Locals on Captiva Island and Cayo Costa are upset about the state's decision to put designated surplus lands up for sale.
The Florida Department of Environmental Protection has been in the process of assessing state park land all over the state to determine whether they should be sold to purchase others deemed more valuable. The list has been revised multiple times, but since Sept. 12, it still includes 10 parcels in the Cayo Costa State Park totaling 14 acres.
On Tuesday, The Lee County Board of County Commissioners agreed to send a letter to the DEP opposing the sale of the Cayo Costa parcels.
Margi Nanney built a cabin on Cayo Costa in 1978 and worked with other islanders over the years to ensure the properties were acquired and protected by the DEP.
"For me, it's a slap in the face for so many of us who want to see our fragile barrier islands protected from further development," she said. "They are saying they want to trade up for better parcels, and I say, how you can get something better than what you've already got?"
Besides the thousands of people who visit the park on vacation, Nanney said the island is home to many fragile species. Approximately 350 sea turtles nested on Cayo Costa this season, she said, because the secluded island doesn't have excessive amounts of light pollution. Mangroves also provide habitats for fish during the breeding seasons, especially snook.
Manatees regularly travel near the island because boating traffic is low and the state park features archeological sites left by the Calusa Indians.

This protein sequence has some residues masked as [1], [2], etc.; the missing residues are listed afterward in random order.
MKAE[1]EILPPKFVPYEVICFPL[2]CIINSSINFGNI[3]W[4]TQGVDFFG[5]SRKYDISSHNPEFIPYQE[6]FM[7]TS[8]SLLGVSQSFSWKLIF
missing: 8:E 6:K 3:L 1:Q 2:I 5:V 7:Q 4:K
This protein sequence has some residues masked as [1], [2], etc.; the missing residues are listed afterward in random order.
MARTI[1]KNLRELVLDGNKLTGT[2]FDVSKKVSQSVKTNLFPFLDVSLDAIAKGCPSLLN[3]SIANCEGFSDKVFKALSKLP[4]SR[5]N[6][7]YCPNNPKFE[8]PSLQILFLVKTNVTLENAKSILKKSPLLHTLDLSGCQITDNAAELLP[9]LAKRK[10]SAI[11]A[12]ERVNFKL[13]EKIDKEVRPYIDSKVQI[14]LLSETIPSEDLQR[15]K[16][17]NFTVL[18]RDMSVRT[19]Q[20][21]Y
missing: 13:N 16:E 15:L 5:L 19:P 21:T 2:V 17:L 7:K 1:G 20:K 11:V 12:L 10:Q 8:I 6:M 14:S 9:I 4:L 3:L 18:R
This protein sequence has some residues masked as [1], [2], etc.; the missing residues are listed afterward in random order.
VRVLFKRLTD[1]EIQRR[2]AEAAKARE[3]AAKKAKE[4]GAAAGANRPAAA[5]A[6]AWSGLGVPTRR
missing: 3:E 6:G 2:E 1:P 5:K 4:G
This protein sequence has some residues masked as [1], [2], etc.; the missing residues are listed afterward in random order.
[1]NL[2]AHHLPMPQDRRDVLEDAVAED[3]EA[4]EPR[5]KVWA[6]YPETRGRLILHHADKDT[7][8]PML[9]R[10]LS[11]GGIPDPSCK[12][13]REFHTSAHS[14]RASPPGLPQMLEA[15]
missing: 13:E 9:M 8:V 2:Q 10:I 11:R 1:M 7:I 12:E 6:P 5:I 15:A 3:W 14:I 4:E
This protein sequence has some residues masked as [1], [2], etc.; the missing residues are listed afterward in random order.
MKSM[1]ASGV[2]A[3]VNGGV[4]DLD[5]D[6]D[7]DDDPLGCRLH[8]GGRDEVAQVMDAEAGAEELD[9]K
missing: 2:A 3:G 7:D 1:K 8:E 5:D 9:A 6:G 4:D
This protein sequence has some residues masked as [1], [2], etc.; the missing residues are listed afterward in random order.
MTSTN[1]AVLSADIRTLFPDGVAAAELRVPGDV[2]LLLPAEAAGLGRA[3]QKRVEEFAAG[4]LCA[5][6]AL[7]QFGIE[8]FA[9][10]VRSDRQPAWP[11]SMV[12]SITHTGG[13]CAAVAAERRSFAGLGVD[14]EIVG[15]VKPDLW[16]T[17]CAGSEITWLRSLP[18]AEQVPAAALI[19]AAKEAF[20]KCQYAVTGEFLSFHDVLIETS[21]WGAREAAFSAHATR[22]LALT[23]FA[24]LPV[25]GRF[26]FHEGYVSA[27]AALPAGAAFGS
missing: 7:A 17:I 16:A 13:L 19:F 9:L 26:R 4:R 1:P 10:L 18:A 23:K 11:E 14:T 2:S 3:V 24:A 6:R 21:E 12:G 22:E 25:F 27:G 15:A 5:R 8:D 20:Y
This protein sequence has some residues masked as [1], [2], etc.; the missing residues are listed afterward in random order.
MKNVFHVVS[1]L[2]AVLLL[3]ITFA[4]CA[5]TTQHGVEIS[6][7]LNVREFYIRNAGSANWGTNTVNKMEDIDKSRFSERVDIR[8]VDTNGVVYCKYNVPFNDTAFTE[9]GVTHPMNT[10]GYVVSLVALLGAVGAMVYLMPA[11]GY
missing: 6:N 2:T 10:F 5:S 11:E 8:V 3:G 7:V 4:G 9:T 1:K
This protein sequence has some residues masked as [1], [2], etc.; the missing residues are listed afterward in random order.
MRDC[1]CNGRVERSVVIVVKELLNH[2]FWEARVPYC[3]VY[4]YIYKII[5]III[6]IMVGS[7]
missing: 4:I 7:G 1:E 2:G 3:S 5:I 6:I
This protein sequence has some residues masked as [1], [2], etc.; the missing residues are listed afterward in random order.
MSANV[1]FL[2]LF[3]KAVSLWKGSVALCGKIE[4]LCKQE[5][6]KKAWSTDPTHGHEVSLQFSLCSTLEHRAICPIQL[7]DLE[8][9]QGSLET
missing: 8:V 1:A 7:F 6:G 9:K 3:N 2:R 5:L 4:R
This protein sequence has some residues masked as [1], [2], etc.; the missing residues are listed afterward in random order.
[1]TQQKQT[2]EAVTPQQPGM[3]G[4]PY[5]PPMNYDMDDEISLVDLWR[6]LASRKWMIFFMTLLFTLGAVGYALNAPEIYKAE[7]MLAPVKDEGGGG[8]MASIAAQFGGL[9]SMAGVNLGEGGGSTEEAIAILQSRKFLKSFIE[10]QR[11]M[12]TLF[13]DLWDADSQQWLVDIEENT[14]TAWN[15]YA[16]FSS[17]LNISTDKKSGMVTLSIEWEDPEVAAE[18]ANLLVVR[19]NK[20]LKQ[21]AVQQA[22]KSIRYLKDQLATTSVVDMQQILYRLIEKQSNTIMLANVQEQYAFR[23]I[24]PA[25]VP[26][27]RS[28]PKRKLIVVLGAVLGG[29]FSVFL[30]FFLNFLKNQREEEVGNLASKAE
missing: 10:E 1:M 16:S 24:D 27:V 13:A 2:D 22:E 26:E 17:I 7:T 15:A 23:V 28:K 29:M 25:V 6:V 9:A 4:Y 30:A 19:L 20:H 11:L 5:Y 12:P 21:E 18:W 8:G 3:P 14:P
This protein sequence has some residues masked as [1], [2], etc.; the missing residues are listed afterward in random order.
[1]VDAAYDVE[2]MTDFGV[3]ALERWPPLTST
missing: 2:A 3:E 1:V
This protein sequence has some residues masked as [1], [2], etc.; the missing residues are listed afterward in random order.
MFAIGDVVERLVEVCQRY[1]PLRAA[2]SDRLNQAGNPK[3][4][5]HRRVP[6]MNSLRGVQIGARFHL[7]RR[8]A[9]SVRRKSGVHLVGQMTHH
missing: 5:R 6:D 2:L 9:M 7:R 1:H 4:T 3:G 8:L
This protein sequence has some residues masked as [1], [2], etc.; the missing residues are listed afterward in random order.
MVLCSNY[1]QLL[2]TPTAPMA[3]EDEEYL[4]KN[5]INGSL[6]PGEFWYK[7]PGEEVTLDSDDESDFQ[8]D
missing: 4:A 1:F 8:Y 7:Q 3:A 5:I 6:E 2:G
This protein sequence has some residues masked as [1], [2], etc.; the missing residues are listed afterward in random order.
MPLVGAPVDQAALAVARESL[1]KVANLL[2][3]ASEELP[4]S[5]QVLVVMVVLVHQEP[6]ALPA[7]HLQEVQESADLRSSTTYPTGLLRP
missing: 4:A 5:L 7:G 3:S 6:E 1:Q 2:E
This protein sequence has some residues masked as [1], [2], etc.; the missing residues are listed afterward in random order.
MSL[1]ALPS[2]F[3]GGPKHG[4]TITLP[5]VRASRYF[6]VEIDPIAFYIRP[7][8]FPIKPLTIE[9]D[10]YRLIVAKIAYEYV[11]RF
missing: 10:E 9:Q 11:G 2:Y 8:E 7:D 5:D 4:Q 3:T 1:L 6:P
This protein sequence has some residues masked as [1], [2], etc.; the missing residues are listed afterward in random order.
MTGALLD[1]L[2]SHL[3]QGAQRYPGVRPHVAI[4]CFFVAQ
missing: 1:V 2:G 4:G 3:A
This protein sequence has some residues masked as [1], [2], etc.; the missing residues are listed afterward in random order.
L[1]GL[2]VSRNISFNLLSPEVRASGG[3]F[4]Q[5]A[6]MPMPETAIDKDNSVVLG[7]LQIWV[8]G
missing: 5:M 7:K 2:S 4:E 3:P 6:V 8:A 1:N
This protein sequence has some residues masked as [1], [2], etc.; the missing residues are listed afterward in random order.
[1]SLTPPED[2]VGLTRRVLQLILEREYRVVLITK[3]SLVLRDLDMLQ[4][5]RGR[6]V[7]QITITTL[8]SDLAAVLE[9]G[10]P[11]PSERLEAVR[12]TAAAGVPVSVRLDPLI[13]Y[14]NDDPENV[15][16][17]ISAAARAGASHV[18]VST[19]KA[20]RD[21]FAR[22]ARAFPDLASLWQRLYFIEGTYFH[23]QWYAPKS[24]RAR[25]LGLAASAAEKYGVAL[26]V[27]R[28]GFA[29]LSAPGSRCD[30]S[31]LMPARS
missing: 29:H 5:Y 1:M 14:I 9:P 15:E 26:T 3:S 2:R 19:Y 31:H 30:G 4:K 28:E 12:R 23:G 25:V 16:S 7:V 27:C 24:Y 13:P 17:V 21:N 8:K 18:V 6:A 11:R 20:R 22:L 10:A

Nanney attended the recent meeting in Tallahassee to ask that the Cayo Costa properties be removed from the list of surplus properties.
"It is a step backwards for our state to take back what they said they would already preserve," she said.
Most of the properties removed from the list were on the beach and included segments of water.
Ralf Brookes, an attorney in Cape Coral, said some of the parcels included in the original list functioned as beach access. He was worried about the island's endemic ecosystems and the public's access to the beach.
"For decades the state has been trying to acquire lands on upper Captiva and Cayo Costa to prevent development of those parcels and provide beach access so visitors have access to the beach and state park land," said Brookes.
He said that if the parcels go up for sale, developers would be able to purchase the properties and apply for variances with Lee County to build on fragile properties.
"The only way to forever preserve the land is to have them in public ownership," he said.
Pine Island resident Phil Buchanan said the policy had been to buy as much of Cayo Costa as possible to prevent further development. Only a handful of homes currently sit on the island. He was encouraged when properties were removed from the list, but said all of them need to be withdrawn.
"I am hoping they take all of the properties off the list," he said. "You don't just destroy the land you set a house on, you're also cutting access to the beach and creating noise that disrupts the whole island."
Buchanan said houses on Cayo Costa are vacation spots and residents don't even have electricity. Most people visit the beach and those who stay overnight book cabins or tent space. The cabins are so popular, he said, they are booked years in advance.
"Most people are there for the beach, and if you sell out the lots, there is nothing to stop the buyers from putting up a fence and cutting our beach access. That would be a disaster to our tourism-based economy," he said.